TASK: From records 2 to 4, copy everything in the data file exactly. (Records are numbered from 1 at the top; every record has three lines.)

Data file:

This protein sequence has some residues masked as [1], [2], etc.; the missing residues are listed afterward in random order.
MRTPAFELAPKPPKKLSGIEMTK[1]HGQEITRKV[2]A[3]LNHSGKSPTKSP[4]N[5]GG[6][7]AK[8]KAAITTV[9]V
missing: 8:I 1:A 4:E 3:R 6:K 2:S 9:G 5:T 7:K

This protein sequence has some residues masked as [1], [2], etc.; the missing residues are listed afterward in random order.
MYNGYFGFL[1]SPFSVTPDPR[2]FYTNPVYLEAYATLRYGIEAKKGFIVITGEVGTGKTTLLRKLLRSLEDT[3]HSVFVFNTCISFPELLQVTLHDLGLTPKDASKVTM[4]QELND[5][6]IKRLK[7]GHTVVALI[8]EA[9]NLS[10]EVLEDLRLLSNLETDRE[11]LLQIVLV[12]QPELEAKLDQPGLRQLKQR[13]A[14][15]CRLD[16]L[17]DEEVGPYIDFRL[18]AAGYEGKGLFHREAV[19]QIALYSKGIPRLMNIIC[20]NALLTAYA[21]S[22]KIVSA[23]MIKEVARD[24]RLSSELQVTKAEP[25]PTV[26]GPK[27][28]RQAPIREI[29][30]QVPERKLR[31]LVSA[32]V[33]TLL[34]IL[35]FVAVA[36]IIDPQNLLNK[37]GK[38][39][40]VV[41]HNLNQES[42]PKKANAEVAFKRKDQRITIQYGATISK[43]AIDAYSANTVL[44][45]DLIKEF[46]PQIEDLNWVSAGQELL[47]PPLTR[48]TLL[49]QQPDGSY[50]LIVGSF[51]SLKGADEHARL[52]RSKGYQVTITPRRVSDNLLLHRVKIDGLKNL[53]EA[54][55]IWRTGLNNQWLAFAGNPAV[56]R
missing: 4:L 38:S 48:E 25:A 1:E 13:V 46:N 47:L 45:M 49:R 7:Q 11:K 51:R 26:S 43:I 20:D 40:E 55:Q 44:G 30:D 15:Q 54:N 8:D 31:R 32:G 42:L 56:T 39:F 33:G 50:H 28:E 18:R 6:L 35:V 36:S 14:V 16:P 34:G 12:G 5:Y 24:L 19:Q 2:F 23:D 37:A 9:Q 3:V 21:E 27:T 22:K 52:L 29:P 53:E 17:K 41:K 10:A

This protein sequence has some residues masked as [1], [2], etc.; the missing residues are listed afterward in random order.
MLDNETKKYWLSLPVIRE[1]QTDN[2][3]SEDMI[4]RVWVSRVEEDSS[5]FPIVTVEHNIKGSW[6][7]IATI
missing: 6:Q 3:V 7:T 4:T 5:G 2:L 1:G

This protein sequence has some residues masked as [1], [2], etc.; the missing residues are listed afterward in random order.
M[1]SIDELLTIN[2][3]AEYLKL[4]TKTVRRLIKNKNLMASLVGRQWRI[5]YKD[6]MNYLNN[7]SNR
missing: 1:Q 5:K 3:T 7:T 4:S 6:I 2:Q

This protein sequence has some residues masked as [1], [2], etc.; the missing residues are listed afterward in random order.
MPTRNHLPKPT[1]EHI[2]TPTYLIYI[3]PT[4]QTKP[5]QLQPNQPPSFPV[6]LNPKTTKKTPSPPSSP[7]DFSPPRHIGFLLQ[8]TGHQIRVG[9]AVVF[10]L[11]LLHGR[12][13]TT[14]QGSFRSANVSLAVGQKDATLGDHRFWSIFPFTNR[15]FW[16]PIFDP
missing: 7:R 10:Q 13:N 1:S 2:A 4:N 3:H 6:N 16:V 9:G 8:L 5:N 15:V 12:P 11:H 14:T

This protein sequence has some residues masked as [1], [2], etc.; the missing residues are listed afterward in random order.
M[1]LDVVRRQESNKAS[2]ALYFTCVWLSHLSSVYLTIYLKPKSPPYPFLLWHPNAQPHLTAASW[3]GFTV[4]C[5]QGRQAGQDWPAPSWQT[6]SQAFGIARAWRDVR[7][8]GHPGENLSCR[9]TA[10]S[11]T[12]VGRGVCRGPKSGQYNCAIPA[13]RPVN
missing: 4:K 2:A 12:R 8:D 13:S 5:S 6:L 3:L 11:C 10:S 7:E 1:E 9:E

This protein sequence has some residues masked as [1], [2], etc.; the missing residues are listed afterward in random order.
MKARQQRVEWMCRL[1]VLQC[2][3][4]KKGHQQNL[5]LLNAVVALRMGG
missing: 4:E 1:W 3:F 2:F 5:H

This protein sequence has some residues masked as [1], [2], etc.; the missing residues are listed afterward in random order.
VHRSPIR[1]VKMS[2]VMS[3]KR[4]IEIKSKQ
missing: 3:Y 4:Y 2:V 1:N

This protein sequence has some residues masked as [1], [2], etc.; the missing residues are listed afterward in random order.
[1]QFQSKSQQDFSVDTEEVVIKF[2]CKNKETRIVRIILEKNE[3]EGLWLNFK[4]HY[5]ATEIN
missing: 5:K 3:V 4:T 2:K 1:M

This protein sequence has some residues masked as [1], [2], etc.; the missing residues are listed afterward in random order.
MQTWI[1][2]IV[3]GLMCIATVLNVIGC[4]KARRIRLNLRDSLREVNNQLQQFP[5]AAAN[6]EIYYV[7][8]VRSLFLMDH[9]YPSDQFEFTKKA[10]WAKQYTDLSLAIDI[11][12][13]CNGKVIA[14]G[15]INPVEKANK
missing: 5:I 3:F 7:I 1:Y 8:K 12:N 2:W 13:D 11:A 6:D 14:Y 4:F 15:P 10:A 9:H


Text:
This protein sequence has some residues masked as [1], [2], etc.; the missing residues are listed afterward in random order.
MYNGYFGFL[1]SPFSVTPDPR[2]FYTNPVYLEAYATLRYGIEAKKGFIVITGEVGTGKTTLLRKLLRSLEDT[3]HSVFVFNTCISFPELLQVTLHDLGLTPKDASKVTM[4]QELND[5][6]IKRLK[7]GHTVVALI[8]EA[9]NLS[10]EVLEDLRLLSNLETDRE[11]LLQIVLV[12]QPELEAKLDQPGLRQLKQR[13]A[14][15]CRLD[16]L[17]DEEVGPYIDFRL[18]AAGYEGKGLFHREAV[19]QIALYSKGIPRLMNIIC[20]NALLTAYA[21]S[22]KIVSA[23]MIKEVARD[24]RLSSELQVTKAEP[25]PTV[26]GPK[27][28]RQAPIREI[29][30]QVPERKLR[31]LVSA[32]V[33]TLL[34]IL[35]FVAVA[36]IIDPQNLLNK[37]GK[38][39][40]VV[41]HNLNQES[42]PKKANAEVAFKRKDQRITIQYGATISK[43]AIDAYSANTVL[44][45]DLIKEF[46]PQIEDLNWVSAGQELL[47]PPLTR[48]TLL[49]QQPDGSY[50]LIVGSF[51]SLKGADEHARL[52]RSKGYQVTITPRRVSDNLLLHRVKIDGLKNL[53]EA[54][55]IWRTGLNNQWLAFAGNPAV[56]R
missing: 4:L 38:S 48:E 25:A 1:E 13:V 46:N 47:L 45:M 49:R 7:Q 11:K 51:R 26:S 43:I 20:D 40:E 55:Q 44:G 30:D 15:Q 54:N 8:D 31:R 32:G 42:L 56:T 39:F 33:G 50:H 28:E 18:R 6:L 35:V 36:S 14:V 16:P 34:G 12:G 5:Y 24:L 19:Q 2:F 23:D 37:A 9:Q 3:V 21:E 27:T 22:K 52:L 29:P 53:E 17:K 41:K 10:A

This protein sequence has some residues masked as [1], [2], etc.; the missing residues are listed afterward in random order.
MLDNETKKYWLSLPVIRE[1]QTDN[2][3]SEDMI[4]RVWVSRVEEDSS[5]FPIVTVEHNIKGSW[6][7]IATI
missing: 6:Q 3:V 7:T 4:T 5:G 2:L 1:G

This protein sequence has some residues masked as [1], [2], etc.; the missing residues are listed afterward in random order.
M[1]SIDELLTIN[2][3]AEYLKL[4]TKTVRRLIKNKNLMASLVGRQWRI[5]YKD[6]MNYLNN[7]SNR
missing: 1:Q 5:K 3:T 7:T 4:S 6:I 2:Q